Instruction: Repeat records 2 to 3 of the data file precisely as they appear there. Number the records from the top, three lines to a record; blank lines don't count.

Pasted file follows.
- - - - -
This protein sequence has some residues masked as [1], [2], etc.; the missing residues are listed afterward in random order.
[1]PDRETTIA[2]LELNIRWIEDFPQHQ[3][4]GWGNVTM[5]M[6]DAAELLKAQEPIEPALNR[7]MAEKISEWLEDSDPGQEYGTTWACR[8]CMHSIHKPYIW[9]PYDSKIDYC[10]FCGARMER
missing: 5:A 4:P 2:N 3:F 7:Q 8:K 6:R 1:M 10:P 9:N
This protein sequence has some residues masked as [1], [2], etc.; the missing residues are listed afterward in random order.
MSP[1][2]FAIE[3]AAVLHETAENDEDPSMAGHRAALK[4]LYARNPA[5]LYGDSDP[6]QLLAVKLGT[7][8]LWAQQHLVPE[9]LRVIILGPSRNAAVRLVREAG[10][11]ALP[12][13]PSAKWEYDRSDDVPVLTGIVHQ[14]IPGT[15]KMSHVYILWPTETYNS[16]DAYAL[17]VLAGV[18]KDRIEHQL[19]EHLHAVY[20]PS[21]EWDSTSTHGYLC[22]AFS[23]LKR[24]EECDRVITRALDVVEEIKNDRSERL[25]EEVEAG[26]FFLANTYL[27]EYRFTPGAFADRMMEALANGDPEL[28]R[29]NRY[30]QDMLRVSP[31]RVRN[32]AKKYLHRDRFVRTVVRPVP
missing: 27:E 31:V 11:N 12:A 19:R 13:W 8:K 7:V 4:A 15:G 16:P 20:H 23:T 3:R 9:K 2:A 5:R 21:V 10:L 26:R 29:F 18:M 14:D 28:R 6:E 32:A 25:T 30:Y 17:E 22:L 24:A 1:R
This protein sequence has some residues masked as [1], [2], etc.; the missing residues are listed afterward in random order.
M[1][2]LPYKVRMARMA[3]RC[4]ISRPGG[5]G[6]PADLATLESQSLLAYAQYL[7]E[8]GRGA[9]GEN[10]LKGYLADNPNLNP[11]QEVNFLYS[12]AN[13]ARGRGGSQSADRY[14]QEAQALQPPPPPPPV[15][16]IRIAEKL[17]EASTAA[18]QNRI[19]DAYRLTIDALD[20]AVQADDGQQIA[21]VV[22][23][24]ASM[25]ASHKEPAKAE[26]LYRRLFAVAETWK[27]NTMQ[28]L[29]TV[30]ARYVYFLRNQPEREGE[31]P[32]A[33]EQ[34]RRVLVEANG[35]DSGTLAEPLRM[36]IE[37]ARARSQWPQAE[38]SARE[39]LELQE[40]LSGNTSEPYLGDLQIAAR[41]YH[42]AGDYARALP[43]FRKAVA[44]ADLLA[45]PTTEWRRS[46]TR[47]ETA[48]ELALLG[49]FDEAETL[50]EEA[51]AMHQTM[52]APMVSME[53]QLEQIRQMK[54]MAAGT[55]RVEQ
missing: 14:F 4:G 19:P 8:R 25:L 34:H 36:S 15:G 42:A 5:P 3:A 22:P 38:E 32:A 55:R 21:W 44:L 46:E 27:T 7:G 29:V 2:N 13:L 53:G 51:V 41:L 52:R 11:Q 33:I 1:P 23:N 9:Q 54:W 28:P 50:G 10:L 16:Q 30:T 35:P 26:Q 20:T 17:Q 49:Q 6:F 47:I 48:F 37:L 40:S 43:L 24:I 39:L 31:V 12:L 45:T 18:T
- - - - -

This protein sequence has some residues masked as [1], [2], etc.; the missing residues are listed afterward in random order.
MSP[1][2]FAIE[3]AAVLHETAENDEDPSMAGHRAALK[4]LYARNPA[5]LYGDSDP[6]QLLAVKLGT[7][8]LWAQQHLVPE[9]LRVIILGPSRNAAVRLVREAG[10][11]ALP[12][13]PSAKWEYDRSDDVPVLTGIVHQ[14]IPGT[15]KMSHVYILWPTETYNS[16]DAYAL[17]VLAGV[18]KDRIEHQL[19]EHLHAVY[20]PS[21]EWDSTSTHGYLC[22]AFS[23]LKR[24]EECDRVITRALDVVEEIKNDRSERL[25]EEVEAG[26]FFLANTYL[27]EYRFTPGAFADRMMEALANGDPEL[28]R[29]NRY[30]QDMLRVSP[31]RVRN[32]AKKYLHRDRFVRTVVRPVP
missing: 27:E 31:V 11:N 12:A 19:R 13:W 8:K 7:V 4:A 15:G 16:P 20:H 23:T 3:R 9:K 2:A 5:R 21:V 10:L 26:R 29:F 18:M 14:D 28:R 6:E 32:A 25:T 30:Y 17:E 22:L 24:A 1:R
This protein sequence has some residues masked as [1], [2], etc.; the missing residues are listed afterward in random order.
M[1][2]LPYKVRMARMA[3]RC[4]ISRPGG[5]G[6]PADLATLESQSLLAYAQYL[7]E[8]GRGA[9]GEN[10]LKGYLADNPNLNP[11]QEVNFLYS[12]AN[13]ARGRGGSQSADRY[14]QEAQALQPPPPPPPV[15][16]IRIAEKL[17]EASTAA[18]QNRI[19]DAYRLTIDALD[20]AVQADDGQQIA[21]VV[22][23][24]ASM[25]ASHKEPAKAE[26]LYRRLFAVAETWK[27]NTMQ[28]L[29]TV[30]ARYVYFLRNQPEREGE[31]P[32]A[33]EQ[34]RRVLVEANG[35]DSGTLAEPLRM[36]IE[37]ARARSQWPQAE[38]SARE[39]LELQE[40]LSGNTSEPYLGDLQIAAR[41]YH[42]AGDYARALP[43]FRKAVA[44]ADLLA[45]PTTEWRRS[46]TR[47]ETA[48]ELALLG[49]FDEAETL[50]EEA[51]AMHQTM[52]APMVSME[53]QLEQIRQMK[54]MAAGT[55]RVEQ
missing: 14:F 4:G 19:P 8:R 25:L 34:H 36:S 15:G 42:A 5:P 3:A 22:P 38:E 32:A 55:R 21:W 44:L 46:E 27:T 7:G 29:V 2:N 13:L 53:G 51:V 41:L 52:R 11:Q 33:I 1:P 23:N 9:Q 54:W 28:P 50:G 10:L 16:Q 30:T 35:P 26:Q 20:T 17:Q 49:Q 6:F 47:I 48:F 37:L 40:S 43:L 24:I 39:L 31:V 12:L 45:T 18:T